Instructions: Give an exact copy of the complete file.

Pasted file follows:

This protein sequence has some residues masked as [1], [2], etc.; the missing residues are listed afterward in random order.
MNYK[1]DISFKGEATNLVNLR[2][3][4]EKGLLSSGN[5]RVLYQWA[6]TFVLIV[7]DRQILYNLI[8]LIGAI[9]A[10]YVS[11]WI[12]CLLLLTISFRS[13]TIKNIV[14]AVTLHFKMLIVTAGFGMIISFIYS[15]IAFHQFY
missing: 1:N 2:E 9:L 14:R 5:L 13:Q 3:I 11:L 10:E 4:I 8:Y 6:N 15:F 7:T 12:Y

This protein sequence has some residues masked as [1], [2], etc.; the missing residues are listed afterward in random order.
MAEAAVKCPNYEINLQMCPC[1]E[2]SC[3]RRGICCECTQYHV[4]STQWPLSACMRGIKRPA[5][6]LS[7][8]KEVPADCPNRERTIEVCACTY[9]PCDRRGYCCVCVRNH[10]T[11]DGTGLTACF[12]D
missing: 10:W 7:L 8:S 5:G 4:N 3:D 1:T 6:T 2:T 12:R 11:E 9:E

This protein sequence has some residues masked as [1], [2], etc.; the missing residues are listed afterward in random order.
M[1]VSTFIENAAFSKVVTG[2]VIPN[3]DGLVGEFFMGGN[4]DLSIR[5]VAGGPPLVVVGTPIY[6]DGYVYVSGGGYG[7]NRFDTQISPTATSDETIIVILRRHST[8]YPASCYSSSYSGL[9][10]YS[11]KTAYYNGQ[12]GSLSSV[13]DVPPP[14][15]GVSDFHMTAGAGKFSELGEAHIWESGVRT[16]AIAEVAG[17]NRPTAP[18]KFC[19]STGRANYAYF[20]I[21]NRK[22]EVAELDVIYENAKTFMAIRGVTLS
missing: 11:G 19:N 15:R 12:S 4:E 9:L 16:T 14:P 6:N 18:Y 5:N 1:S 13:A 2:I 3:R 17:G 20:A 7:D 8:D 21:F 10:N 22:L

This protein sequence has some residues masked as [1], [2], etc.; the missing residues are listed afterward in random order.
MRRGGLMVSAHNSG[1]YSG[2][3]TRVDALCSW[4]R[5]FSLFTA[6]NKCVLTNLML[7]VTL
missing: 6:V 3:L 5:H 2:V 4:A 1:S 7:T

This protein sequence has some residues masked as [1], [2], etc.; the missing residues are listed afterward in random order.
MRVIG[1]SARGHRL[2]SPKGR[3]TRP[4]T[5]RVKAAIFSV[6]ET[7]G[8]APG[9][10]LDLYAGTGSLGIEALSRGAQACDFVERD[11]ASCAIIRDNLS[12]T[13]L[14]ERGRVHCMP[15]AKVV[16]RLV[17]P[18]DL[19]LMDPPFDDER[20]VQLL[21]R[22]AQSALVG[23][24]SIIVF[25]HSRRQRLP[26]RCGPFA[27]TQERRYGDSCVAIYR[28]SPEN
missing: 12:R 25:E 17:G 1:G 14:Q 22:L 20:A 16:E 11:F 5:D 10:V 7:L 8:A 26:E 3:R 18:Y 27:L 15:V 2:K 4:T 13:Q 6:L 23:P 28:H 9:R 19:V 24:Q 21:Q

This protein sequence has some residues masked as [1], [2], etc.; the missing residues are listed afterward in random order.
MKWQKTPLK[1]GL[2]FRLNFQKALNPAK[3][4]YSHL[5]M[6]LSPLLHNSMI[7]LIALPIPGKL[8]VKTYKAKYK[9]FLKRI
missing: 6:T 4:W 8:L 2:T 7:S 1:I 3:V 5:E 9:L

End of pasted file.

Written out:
This protein sequence has some residues masked as [1], [2], etc.; the missing residues are listed afterward in random order.
MNYK[1]DISFKGEATNLVNLR[2][3][4]EKGLLSSGN[5]RVLYQWA[6]TFVLIV[7]DRQILYNLI[8]LIGAI[9]A[10]YVS[11]WI[12]CLLLLTISFRS[13]TIKNIV[14]AVTLHFKMLIVTAGFGMIISFIYS[15]IAFHQFY
missing: 1:N 2:E 9:L 14:R 5:L 13:Q 3:I 11:L 10:E 4:I 8:Y 6:N 15:F 7:T 12:Y

This protein sequence has some residues masked as [1], [2], etc.; the missing residues are listed afterward in random order.
MAEAAVKCPNYEINLQMCPC[1]E[2]SC[3]RRGICCECTQYHV[4]STQWPLSACMRGIKRPA[5][6]LS[7][8]KEVPADCPNRERTIEVCACTY[9]PCDRRGYCCVCVRNH[10]T[11]DGTGLTACF[12]D
missing: 10:W 7:L 8:S 5:G 4:N 3:D 1:T 6:T 2:T 12:R 11:E 9:E

This protein sequence has some residues masked as [1], [2], etc.; the missing residues are listed afterward in random order.
M[1]VSTFIENAAFSKVVTG[2]VIPN[3]DGLVGEFFMGGN[4]DLSIR[5]VAGGPPLVVVGTPIY[6]DGYVYVSGGGYG[7]NRFDTQISPTATSDETIIVILRRHST[8]YPASCYSSSYSGL[9][10]YS[11]KTAYYNGQ[12]GSLSSV[13]DVPPP[14][15]GVSDFHMTAGAGKFSELGEAHIWESGVRT[16]AIAEVAG[17]NRPTAP[18]KFC[19]STGRANYAYF[20]I[21]NRK[22]EVAELDVIYENAKTFMAIRGVTLS
missing: 11:G 19:N 15:R 12:S 4:E 9:L 16:T 14:P 6:N 18:Y 5:N 1:S 13:A 2:I 3:R 17:G 20:A 7:D 8:D 21:F 10:N 22:L

This protein sequence has some residues masked as [1], [2], etc.; the missing residues are listed afterward in random order.
MRRGGLMVSAHNSG[1]YSG[2][3]TRVDALCSW[4]R[5]FSLFTA[6]NKCVLTNLML[7]VTL
missing: 6:V 3:L 5:H 2:V 4:A 1:S 7:T

This protein sequence has some residues masked as [1], [2], etc.; the missing residues are listed afterward in random order.
MRVIG[1]SARGHRL[2]SPKGR[3]TRP[4]T[5]RVKAAIFSV[6]ET[7]G[8]APG[9][10]LDLYAGTGSLGIEALSRGAQACDFVERD[11]ASCAIIRDNLS[12]T[13]L[14]ERGRVHCMP[15]AKVV[16]RLV[17]P[18]DL[19]LMDPPFDDER[20]VQLL[21]R[22]AQSALVG[23][24]SIIVF[25]HSRRQRLP[26]RCGPFA[27]TQERRYGDSCVAIYR[28]SPEN
missing: 12:R 25:E 17:G 1:G 14:Q 22:L 20:A 16:E 11:F 5:D 10:V 7:L 8:A 26:E 3:R 18:Y 27:L 15:V 2:K 4:T 13:Q 6:L 23:P 28:H 9:R 19:V 24:Q 21:Q

This protein sequence has some residues masked as [1], [2], etc.; the missing residues are listed afterward in random order.
MKWQKTPLK[1]GL[2]FRLNFQKALNPAK[3][4]YSHL[5]M[6]LSPLLHNSMI[7]LIALPIPGKL[8]VKTYKAKYK[9]FLKRI
missing: 6:T 4:W 8:L 2:T 7:S 1:I 3:V 5:E 9:L